1 May 2024

At The Movies - Before Dawn

From At The Movies, 7:00 pm on 1 May 2024

Before Dawn is an ambitious, low-budget World War I film made in Western Australia.

Before Dawn opens on a young chap in a trench - The Somme, 1916 - waiting for a dawn attack.

Jim is about 19. He joined up, looking for adventure, leaving his dad back on the farm.

He and his two mates Don and Legs don't want to miss anything. After all, everyone agrees the War'll probably be over by Christmas.

Incidentally, don't get too attached to Legs or Don - or indeed most of the people we run into in the course of Before Dawn. We all know what it was like on the Western Front.

Or do we? As the film trots through what we're all too familiar with in a World War One movie - mud, barbed wire, slaughter in No Man's Land, rats, nervous breakdowns and the rest - we wonder why this is being sold as somehow new material.

Have the filmmakers not seen 1917, All Quiet on the Western Front, Gallipoli or even Blackadder Goes Forth? Possibly not. The writer-director, one Jordan Prince-Wright, is in his early 20s, though he's anxious to keep Before Dawn as close to reality as he can.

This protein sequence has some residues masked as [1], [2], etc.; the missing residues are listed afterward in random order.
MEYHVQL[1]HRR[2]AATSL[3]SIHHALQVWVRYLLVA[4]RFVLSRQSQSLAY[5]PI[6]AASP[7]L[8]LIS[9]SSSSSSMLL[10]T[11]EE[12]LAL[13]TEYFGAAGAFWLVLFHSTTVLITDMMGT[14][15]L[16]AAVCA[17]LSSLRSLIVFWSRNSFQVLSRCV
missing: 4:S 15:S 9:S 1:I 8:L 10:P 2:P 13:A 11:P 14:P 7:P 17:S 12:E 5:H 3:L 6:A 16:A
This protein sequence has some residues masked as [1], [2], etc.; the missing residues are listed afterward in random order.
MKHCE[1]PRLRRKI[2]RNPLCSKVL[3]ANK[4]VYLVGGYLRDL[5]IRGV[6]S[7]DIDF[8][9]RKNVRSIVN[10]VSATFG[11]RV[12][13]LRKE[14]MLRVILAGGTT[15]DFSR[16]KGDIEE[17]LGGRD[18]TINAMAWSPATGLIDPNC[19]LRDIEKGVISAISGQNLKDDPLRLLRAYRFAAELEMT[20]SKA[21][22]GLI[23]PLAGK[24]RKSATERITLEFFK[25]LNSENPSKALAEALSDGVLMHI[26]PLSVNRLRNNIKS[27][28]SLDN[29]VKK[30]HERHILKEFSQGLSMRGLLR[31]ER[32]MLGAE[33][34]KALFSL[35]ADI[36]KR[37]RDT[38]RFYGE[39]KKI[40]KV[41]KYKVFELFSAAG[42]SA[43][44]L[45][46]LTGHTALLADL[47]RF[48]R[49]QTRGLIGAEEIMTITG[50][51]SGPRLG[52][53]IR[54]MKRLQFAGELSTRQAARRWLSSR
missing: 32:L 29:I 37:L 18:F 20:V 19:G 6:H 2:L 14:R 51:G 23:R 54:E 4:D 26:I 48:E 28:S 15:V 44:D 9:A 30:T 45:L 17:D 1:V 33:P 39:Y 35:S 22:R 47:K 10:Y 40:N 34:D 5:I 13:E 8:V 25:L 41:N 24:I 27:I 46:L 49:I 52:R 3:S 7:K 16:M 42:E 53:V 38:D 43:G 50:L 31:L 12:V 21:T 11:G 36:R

Much of the material comes directly from diaries kept by the troops at the time.

But as I say, we've been here before. And after decades of more brutal and less sentimental accounts over the years - including Sir Peter Jackson's They Shall Not Grow Old - we tend to be sceptical of old-fashioned, Boys Own Paper heroics.

Which is essentially what Before Dawn is selling.

Another problem - one shared with most war films, particularly those set during World War One - is how similar most of the characters look.

They're all young, short-haired, Australian males - and dependent on audiences knowing the actors, maybe.

You may remember star Levi Miller playing Peter Pan a few years ago. But the rest were mostly new to me, and once covered in mud, it was initially hard to tell Archie from Don or Legs.

The exception was the older Myles Pollard playing, as far as I could tell, every sergeant in every war movie ever made.

The performances and direction are generally pretty good within the limits of a routine war-story format.

The best moments though are the details that don't quite fit that format, obviously plucked from real-life diggers' diaries.

Jim's dad's pipe - "take care of it". The nurse refuses to treat a wounded soldier because she's busy with people she can help. The strange anti-climax at the end of the War.

Those are always the details that stick with you in a war story, not the noble heroics. And it's to the credit of Before Dawn that there are enough of these to keep us mildly interested.

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